Yard Act document our never-ending cycle of abuse on ‘Dark Days’

Photo credit: James Brown

Despite all the hope and optimism that today’s Inauguration Day brings here in the States, the cold reality is that a lot of this country’s ills are not going to instantly vanish with a new president. So when Leeds post-punk band Yard Act offer up the following in their ruggedly beautiful new track “Dark Days,” well, we’re feeling it heavily: “Dark days / It’s a never ending cycle of abuse / Dark days / I have the blues and I can’t shake them loose.”

It’s been less than a year since Yard Act crashed our digital lives with debut track “The Trapper’s Pelts” in March 2020, but the foursome are already garnering wide praise and quite the ravenous fan base. “Dark Days” dropped on Monday (January 18), and Yard Act fans bought up all 1,000 pressed 7-inches, via their own Zen F.C. label, in just under two hours time. The music — with its vertical bass line, slashing guitars, and frontman James Smith’s grabbing half-sung, half-spoken social observations — is resonating with the disenfranchised and disaffected populace who choose to find their own means to get by in times of darkness.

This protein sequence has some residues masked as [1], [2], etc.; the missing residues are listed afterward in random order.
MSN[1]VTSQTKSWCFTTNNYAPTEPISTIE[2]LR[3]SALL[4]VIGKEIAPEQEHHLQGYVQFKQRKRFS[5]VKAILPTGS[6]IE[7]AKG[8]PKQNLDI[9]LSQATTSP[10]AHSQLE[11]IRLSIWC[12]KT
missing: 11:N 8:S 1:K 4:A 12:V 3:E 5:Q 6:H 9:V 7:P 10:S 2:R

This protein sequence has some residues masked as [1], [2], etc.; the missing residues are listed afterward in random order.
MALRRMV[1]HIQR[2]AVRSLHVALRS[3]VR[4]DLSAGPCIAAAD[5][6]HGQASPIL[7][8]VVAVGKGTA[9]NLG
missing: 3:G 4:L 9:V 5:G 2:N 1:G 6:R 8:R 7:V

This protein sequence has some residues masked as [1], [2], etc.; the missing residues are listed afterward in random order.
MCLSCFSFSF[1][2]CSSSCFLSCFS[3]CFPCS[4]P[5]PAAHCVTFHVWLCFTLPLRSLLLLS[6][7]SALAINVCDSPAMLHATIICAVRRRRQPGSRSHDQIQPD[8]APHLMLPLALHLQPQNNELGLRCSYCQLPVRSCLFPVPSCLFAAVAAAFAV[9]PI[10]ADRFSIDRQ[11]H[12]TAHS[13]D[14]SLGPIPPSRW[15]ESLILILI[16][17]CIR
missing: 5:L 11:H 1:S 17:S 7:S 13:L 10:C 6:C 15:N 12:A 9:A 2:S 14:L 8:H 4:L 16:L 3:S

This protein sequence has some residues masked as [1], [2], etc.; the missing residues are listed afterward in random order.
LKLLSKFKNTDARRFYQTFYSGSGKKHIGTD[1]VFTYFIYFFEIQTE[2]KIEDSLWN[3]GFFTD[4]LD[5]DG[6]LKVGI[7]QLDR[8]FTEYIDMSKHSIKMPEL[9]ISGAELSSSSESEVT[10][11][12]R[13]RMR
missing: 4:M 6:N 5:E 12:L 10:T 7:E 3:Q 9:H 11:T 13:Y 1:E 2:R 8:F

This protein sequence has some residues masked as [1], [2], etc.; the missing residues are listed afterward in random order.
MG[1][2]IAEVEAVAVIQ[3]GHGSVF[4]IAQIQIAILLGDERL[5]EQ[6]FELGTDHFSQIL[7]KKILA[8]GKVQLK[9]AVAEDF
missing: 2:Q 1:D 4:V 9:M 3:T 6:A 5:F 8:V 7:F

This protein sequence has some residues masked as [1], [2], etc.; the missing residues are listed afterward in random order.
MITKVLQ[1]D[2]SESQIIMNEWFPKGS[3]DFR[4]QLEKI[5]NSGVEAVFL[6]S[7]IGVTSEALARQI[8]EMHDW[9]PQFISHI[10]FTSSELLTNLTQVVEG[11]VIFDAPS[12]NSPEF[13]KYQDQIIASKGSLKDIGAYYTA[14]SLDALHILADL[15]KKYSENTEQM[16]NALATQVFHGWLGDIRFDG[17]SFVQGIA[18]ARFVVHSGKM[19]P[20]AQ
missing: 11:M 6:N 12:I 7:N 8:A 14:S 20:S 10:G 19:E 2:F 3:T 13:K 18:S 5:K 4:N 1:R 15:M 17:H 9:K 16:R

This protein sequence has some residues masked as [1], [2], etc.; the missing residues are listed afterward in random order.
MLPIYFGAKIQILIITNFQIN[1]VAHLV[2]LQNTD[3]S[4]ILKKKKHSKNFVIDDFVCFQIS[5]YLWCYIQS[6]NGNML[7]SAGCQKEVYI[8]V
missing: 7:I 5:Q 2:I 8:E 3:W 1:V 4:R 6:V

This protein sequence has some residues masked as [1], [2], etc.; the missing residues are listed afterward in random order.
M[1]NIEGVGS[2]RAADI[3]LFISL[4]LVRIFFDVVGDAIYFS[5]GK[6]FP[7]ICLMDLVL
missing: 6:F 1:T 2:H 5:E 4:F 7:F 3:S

“Despite all the advances humanity has made, the threat of devolving feels increasingly possible in the modern world, and on my bad days when I’m spiraling I can’t help but get trapped in my own head envisioning this post-apocalyptic future we’re seemingly headed toward, so fuck knows why I decided to watch ‘Children of Men’ when I was feeling like that,” says Smith. “If I’d fully remembered what happened in it, I don’t think I would’ve in the middle of a pandemic, but I did, and I actually came away feeling really uplifted by the ending. I saw hope in it, and it helped me finish the story.” 


And here’s how it started. Smith adds: “With ‘Dark Days’ I wrote the first verse and chorus hook quite fast but then I didn’t know how to finish it. The demo [Ryan Needham] sent was ace, real sparse. The drums were really driven but the bass line felt like it was suspended mid air in the verses, like a dub bass line or something. It created the illusion that you have time to stop and look around amidst the ensuing chaos. It’s like in war films when all the noise stops and you just hear the protagonist heavy breathing whilst they survey their surroundings in slow motion. Then the chorus hit with this ‘Captain Caveman’ vibe, it reminded me of that stop-motion cartoon from the ’90s ‘GOGS’, if anyone remembers that? I liked the juxtaposition of the bleak world with the cartoon bass line.”

Take it for a ride around the world near and far below.